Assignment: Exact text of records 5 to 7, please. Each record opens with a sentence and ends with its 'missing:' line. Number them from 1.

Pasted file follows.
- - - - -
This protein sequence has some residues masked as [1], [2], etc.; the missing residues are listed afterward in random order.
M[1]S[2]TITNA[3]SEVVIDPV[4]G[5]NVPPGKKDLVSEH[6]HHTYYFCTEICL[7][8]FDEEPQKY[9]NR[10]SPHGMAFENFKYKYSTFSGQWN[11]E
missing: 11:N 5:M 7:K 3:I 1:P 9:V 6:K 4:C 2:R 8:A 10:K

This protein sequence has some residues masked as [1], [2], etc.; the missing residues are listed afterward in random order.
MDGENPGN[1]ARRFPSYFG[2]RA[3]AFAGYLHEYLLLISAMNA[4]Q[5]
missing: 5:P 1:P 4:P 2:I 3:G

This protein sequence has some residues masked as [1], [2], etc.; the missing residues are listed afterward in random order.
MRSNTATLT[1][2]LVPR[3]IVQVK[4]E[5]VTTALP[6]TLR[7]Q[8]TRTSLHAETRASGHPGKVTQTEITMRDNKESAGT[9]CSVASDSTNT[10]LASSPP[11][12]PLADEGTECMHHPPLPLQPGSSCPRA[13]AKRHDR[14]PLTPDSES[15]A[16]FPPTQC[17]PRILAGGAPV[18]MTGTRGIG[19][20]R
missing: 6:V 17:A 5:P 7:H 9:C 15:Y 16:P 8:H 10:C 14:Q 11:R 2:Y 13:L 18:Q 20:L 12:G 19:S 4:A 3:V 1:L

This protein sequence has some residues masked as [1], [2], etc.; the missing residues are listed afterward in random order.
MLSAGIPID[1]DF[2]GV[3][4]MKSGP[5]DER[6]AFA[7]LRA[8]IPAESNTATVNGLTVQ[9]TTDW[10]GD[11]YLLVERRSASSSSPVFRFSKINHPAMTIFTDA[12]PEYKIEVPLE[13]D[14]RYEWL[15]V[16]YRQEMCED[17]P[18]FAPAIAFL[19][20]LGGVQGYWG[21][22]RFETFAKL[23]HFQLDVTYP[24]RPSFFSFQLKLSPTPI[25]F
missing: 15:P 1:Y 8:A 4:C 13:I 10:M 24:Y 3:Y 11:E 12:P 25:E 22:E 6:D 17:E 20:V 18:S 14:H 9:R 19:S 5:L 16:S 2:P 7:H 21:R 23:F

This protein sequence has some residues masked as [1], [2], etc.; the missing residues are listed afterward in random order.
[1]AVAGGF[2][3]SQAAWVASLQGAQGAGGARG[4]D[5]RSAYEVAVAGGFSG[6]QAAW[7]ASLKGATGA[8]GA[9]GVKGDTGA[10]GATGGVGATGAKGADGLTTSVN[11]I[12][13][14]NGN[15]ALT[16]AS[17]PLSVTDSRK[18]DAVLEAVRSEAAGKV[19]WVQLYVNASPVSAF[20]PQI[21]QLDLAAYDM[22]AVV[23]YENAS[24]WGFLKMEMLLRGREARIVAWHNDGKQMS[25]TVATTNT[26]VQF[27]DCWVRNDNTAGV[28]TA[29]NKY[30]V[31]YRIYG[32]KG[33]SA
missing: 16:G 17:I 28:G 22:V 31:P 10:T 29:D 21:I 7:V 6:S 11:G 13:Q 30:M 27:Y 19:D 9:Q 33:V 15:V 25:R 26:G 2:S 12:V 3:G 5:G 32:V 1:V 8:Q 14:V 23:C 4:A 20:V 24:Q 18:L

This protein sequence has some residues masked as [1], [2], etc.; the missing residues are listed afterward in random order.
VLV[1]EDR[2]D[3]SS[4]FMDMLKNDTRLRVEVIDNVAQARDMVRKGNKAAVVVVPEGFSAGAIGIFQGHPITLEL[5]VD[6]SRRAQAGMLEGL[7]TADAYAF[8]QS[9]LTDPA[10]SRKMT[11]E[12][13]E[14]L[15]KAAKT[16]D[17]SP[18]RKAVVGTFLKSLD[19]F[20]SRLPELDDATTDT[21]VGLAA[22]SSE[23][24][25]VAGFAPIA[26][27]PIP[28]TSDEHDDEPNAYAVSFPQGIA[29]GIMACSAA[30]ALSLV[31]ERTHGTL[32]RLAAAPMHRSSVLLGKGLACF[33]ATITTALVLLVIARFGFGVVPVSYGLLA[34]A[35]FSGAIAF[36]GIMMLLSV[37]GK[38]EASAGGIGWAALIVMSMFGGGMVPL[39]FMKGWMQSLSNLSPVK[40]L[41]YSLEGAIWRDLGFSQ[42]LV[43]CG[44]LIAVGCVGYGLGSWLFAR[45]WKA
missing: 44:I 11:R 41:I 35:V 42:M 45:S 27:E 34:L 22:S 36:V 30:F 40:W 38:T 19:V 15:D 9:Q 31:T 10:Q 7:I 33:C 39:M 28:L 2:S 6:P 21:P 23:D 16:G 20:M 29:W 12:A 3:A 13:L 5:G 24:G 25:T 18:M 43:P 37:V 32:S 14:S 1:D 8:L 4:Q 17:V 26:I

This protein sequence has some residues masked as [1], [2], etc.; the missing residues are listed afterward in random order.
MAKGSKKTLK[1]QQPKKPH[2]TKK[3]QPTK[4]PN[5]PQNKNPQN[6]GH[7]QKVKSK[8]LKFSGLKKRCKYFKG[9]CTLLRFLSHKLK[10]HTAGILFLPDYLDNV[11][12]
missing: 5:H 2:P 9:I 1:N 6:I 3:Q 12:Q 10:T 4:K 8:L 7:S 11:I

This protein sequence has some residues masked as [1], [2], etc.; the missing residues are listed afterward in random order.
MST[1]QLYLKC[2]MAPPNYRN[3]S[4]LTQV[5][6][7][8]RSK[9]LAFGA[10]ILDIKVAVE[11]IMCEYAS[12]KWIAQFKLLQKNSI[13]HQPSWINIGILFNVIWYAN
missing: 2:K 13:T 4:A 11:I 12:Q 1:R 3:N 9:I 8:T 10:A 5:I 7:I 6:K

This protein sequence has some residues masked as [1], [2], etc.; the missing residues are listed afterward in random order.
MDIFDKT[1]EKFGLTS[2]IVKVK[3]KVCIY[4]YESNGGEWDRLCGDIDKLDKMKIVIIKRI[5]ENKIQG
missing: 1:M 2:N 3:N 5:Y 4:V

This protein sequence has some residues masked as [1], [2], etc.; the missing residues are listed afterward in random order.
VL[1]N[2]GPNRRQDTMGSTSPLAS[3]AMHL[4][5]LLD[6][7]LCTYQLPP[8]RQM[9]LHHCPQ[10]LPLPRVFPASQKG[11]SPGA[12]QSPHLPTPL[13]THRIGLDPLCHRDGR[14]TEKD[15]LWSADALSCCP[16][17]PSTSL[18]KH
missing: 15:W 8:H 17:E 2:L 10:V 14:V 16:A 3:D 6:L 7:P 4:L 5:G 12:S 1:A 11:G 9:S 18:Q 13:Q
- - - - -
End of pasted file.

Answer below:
This protein sequence has some residues masked as [1], [2], etc.; the missing residues are listed afterward in random order.
[1]AVAGGF[2][3]SQAAWVASLQGAQGAGGARG[4]D[5]RSAYEVAVAGGFSG[6]QAAW[7]ASLKGATGA[8]GA[9]GVKGDTGA[10]GATGGVGATGAKGADGLTTSVN[11]I[12][13][14]NGN[15]ALT[16]AS[17]PLSVTDSRK[18]DAVLEAVRSEAAGKV[19]WVQLYVNASPVSAF[20]PQI[21]QLDLAAYDM[22]AVV[23]YENAS[24]WGFLKMEMLLRGREARIVAWHNDGKQMS[25]TVATTNT[26]VQF[27]DCWVRNDNTAGV[28]TA[29]NKY[30]V[31]YRIYG[32]KG[33]SA
missing: 16:G 17:I 28:G 22:V 31:P 10:T 29:D 21:I 7:V 6:S 11:G 13:Q 30:M 27:Y 19:D 9:Q 33:V 15:V 25:R 26:G 2:S 12:V 3:G 5:G 32:V 1:V 8:Q 14:V 23:C 4:A 20:V 24:Q 18:L

This protein sequence has some residues masked as [1], [2], etc.; the missing residues are listed afterward in random order.
VLV[1]EDR[2]D[3]SS[4]FMDMLKNDTRLRVEVIDNVAQARDMVRKGNKAAVVVVPEGFSAGAIGIFQGHPITLEL[5]VD[6]SRRAQAGMLEGL[7]TADAYAF[8]QS[9]LTDPA[10]SRKMT[11]E[12][13]E[14]L[15]KAAKT[16]D[17]SP[18]RKAVVGTFLKSLD[19]F[20]SRLPELDDATTDT[21]VGLAA[22]SSE[23][24][25]VAGFAPIA[26][27]PIP[28]TSDEHDDEPNAYAVSFPQGIA[29]GIMACSAA[30]ALSLV[31]ERTHGTL[32]RLAAAPMHRSSVLLGKGLACF[33]ATITTALVLLVIARFGFGVVPVSYGLLA[34]A[35]FSGAIAF[36]GIMMLLSV[37]GK[38]EASAGGIGWAALIVMSMFGGGMVPL[39]FMKGWMQSLSNLSPVK[40]L[41]YSLEGAIWRDLGFSQ[42]LV[43]CG[44]LIAVGCVGYGLGSWLFAR[45]WKA
missing: 44:I 11:R 41:I 35:V 42:M 45:S 27:E 34:L 22:S 36:V 30:F 40:W 38:T 19:V 15:D 9:Q 31:T 10:Q 7:I 33:C 39:M 28:L 2:S 6:P 21:P 23:D 16:G 20:M 29:W 12:A 3:A 13:L 5:G 24:G 25:T 18:M 43:P 37:V 32:S 14:S 1:D 8:L 4:Q 17:V 26:I

This protein sequence has some residues masked as [1], [2], etc.; the missing residues are listed afterward in random order.
MAKGSKKTLK[1]QQPKKPH[2]TKK[3]QPTK[4]PN[5]PQNKNPQN[6]GH[7]QKVKSK[8]LKFSGLKKRCKYFKG[9]CTLLRFLSHKLK[10]HTAGILFLPDYLDNV[11][12]
missing: 5:H 2:P 9:I 1:N 6:I 3:Q 12:Q 10:T 4:K 8:L 7:S 11:I